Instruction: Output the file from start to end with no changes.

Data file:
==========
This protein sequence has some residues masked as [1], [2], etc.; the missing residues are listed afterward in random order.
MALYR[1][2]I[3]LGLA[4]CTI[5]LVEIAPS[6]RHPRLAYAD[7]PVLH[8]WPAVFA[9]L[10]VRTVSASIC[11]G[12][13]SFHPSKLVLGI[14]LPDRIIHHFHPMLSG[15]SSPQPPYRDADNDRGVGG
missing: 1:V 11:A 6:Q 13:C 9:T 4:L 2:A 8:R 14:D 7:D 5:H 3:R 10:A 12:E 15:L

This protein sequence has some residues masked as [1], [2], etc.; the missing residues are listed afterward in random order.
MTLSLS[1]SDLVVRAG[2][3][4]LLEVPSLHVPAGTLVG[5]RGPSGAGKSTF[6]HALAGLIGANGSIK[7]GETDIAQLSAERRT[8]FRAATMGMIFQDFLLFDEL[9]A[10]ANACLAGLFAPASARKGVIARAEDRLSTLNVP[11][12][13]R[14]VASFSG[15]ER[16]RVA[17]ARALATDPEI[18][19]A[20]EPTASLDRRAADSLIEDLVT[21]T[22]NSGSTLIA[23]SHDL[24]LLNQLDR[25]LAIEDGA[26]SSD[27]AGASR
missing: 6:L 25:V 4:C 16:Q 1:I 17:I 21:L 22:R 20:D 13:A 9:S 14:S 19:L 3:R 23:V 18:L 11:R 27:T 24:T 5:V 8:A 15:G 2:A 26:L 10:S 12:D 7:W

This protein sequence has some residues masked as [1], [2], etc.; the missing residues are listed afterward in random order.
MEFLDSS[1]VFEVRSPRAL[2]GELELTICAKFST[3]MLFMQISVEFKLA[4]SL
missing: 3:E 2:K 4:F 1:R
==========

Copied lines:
This protein sequence has some residues masked as [1], [2], etc.; the missing residues are listed afterward in random order.
MALYR[1][2]I[3]LGLA[4]CTI[5]LVEIAPS[6]RHPRLAYAD[7]PVLH[8]WPAVFA[9]L[10]VRTVSASIC[11]G[12][13]SFHPSKLVLGI[14]LPDRIIHHFHPMLSG[15]SSPQPPYRDADNDRGVGG
missing: 1:V 11:A 6:Q 13:C 9:T 4:L 2:A 8:R 14:D 7:D 5:H 3:R 10:A 12:E 15:L

This protein sequence has some residues masked as [1], [2], etc.; the missing residues are listed afterward in random order.
MTLSLS[1]SDLVVRAG[2][3][4]LLEVPSLHVPAGTLVG[5]RGPSGAGKSTF[6]HALAGLIGANGSIK[7]GETDIAQLSAERRT[8]FRAATMGMIFQDFLLFDEL[9]A[10]ANACLAGLFAPASARKGVIARAEDRLSTLNVP[11][12][13]R[14]VASFSG[15]ER[16]RVA[17]ARALATDPEI[18][19]A[20]EPTASLDRRAADSLIEDLVT[21]T[22]NSGSTLIA[23]SHDL[24]LLNQLDR[25]LAIEDGA[26]SSD[27]AGASR
missing: 6:L 25:V 4:C 16:Q 1:I 17:I 21:L 22:R 20:D 13:A 9:S 14:S 19:L 3:R 23:V 18:L 11:R 27:T 24:T 5:V 8:A 15:G 2:A 26:L 10:S 12:D 7:W

This protein sequence has some residues masked as [1], [2], etc.; the missing residues are listed afterward in random order.
MEFLDSS[1]VFEVRSPRAL[2]GELELTICAKFST[3]MLFMQISVEFKLA[4]SL
missing: 3:E 2:K 4:F 1:R